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Date of Submission

Spring 4-26-2022

Project Type

Senior Design

Major

Industrial & Systems Engineering

Primary Advisor

Adeel Khalid

Abstract

The following project focuses on Woodstock Furniture & Mattress Outlet’s (WF&MO) distribution center located in Acworth, GA. After visiting the site and speaking with their management team, we were tasked with evaluating their current processes to get a better understanding of what areas needed improvement. Three inefficiencies were identified, in the CPU and knockdown area, which impacted the company’s customer satisfaction and inventory management. First, customers experience long lead times in receiving their items at the facility’s customer pickup area, which leads to high levels of customer dissatisfaction. Second, employees assemble products, also known as dropbox items, that are not paid for by customers to be assembled, which increases labor and costs for WF&MO employees. Lastly, there are chairs in the facility’s knockdown area, which do not receive labels from a box due to human error and undefined processes. As a result, WF&MO experiences lost inventory and attempts to fix the problem by reprinting new labels.

To begin identifying potential solutions for these inefficiencies, our team performed a time study analysis on the customer pickup area during peak hours. We recorded customer arrival time, order announcement time, the time an order was brought out, and departure time. Using these times, we created an Excel spreadsheet to determine inter-arrival time, order recognition time, order picking time, and loading rate time. Our team also created a list of recommendations to reduce lead times in the customer pickup area, which included installing an overhead sign to designate each lane of customer pickup and adopting a scheduling software, specifically Sign-up Genius, Microsoft Enterprise, and Google Forms. We processed these recommendations alongside our time study analysis data in Arena, a process analyzing tool, to determine optimal solutions for customer pickup. After analyzing the Arena results, our team determined the total number of employees needed to reduce lead times in the customer pickup area to be as follows: two front associates, three order pickers, and two floor loaders. Using this solution, waiting time for customers to get their items, excluding loading time, dropped to under 11 minutes. After modifying the Arena model to include scheduled pickups and overhead signs, our team performed a cost-benefit analysis to weigh the impact of each recommendation. Our cost-benefit analysis concluded that allocating two front associates, two pickers, and two floor loaders would provide a six-minute reduction in waiting time for customer pickup at a lower cost than the original solution. Our models indicated that adopting scheduling options such as Google Forms would reduce customer pickup time by 15 minutes, and overhead signs would increase service rates for customers.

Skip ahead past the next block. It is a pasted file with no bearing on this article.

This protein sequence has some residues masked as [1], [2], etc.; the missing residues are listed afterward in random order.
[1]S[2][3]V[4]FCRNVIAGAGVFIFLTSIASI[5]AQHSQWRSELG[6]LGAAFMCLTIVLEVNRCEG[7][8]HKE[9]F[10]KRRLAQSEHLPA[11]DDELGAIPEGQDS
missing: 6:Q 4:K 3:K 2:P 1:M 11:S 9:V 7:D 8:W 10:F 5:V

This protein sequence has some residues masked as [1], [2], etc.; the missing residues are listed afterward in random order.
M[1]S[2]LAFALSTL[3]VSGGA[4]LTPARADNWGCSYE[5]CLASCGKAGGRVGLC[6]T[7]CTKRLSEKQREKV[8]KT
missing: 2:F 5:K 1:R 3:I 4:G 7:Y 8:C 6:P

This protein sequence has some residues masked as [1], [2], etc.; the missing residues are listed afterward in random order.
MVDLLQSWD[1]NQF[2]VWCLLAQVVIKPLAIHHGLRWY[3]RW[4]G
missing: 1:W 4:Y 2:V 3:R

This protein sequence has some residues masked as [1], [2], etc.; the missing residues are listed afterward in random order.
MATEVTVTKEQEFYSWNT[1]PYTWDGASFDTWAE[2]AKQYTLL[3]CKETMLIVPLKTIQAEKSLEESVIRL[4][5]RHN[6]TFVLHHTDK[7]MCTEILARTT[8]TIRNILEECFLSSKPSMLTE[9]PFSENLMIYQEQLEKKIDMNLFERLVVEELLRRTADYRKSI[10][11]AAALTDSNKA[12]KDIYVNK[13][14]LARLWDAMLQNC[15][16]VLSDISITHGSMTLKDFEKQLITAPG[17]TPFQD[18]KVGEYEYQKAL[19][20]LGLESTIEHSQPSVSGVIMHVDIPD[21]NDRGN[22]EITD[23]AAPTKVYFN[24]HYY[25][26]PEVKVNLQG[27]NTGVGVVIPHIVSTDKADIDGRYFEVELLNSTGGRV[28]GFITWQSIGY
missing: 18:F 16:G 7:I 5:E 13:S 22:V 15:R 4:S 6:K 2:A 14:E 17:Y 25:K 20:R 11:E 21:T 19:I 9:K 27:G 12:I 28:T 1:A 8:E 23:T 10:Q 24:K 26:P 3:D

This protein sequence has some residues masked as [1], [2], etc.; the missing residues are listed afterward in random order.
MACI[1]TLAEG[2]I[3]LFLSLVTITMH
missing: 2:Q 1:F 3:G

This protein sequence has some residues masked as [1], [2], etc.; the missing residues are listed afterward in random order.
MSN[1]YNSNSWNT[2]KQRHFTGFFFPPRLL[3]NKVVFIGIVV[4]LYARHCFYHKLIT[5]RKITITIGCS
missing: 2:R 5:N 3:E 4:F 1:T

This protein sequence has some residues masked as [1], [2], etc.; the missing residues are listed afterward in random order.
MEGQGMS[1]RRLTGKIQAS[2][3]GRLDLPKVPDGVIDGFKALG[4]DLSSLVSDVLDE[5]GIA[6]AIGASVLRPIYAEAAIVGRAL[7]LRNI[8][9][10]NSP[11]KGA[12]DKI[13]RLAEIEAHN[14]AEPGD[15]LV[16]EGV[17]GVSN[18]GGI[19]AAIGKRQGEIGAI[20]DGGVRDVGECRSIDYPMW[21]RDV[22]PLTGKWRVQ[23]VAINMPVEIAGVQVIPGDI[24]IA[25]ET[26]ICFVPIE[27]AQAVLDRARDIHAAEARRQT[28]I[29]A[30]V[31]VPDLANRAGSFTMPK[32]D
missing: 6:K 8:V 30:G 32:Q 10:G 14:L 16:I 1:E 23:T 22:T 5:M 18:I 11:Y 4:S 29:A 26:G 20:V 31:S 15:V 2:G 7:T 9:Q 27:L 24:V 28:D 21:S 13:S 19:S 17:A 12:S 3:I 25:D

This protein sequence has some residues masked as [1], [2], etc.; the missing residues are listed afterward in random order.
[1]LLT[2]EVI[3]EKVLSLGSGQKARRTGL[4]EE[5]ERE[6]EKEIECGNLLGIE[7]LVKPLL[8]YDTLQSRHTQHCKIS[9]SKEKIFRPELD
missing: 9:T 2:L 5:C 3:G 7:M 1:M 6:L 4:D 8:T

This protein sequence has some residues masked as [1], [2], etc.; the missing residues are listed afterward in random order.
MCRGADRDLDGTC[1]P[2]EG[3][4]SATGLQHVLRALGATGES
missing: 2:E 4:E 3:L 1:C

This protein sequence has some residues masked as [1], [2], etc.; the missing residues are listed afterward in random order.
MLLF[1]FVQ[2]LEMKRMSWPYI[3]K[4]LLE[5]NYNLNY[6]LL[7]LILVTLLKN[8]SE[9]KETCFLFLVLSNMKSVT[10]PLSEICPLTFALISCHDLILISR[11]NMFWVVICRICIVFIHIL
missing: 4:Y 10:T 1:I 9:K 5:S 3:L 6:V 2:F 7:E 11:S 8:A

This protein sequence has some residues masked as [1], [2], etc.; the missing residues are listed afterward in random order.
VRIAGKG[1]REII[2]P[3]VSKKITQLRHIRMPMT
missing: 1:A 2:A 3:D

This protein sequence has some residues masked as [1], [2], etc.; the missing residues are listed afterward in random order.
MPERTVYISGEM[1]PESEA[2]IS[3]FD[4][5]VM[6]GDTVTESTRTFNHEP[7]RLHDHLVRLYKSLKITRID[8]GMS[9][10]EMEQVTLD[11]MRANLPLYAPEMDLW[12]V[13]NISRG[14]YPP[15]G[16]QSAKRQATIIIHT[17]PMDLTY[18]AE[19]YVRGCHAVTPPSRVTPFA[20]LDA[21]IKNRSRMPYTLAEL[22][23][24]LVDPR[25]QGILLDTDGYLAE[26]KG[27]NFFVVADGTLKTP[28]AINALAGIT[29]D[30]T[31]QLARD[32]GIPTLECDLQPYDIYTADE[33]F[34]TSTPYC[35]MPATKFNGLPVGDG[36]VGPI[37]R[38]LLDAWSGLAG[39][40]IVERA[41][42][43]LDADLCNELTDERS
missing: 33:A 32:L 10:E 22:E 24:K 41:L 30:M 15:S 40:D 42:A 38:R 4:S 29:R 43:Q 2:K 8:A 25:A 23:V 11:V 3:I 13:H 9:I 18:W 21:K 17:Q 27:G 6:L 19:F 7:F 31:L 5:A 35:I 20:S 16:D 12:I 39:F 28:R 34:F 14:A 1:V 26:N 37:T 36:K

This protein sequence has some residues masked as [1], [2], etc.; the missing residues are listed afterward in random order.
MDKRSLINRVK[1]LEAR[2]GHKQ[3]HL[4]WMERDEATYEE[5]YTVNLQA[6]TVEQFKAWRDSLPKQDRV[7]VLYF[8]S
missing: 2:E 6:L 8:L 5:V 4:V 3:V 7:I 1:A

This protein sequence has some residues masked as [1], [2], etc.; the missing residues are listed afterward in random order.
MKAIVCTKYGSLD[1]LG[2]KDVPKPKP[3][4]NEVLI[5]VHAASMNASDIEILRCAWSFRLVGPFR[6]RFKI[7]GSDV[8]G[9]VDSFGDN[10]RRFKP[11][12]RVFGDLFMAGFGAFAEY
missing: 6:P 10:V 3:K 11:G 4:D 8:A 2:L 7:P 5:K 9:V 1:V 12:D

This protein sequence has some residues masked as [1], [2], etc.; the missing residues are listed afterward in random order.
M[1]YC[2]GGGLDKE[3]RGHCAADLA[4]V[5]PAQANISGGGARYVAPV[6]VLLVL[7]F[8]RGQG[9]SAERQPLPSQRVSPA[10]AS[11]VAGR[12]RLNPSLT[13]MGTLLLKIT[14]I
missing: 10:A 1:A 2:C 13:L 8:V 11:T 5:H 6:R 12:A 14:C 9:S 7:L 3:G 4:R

Our team created two separate root cause analyses for the knockdown area, which included one for the dropbox item and the missing label problem. These analyses provided our team with a better understanding of the root causes in the knockdown area, and human error was a common cause of inefficiency in both processes. In addition to the root cause analyses, we filmed a set-up time comparison analysis of two employees each building one stool. We analyzed how each employee built the stool to determine if recommendations were needed to improve the process. Through our analysis, we discovered one employee completed their set-up time 28 seconds after their fellow employee due to a different approach to their set-up.

With this information, our team recommended designating two to three carts in the knockdown area to minimize how many times items are touched. In addition to this, we recommend implementing a workflow system between departments for incoming dropbox items that were not sorted earlier on in the shift to improve communication. Lastly, our team recommended investing in a video camera to perform a time-motion study, which would enable WF&MO to develop an SOP for the knockdown area.

FDR Report Final.docx (4275 kB)
Final Design Report

FDR Presentation.pptx (65176 kB)
Presentation

FDR Poster.pptx (466 kB)
Poster

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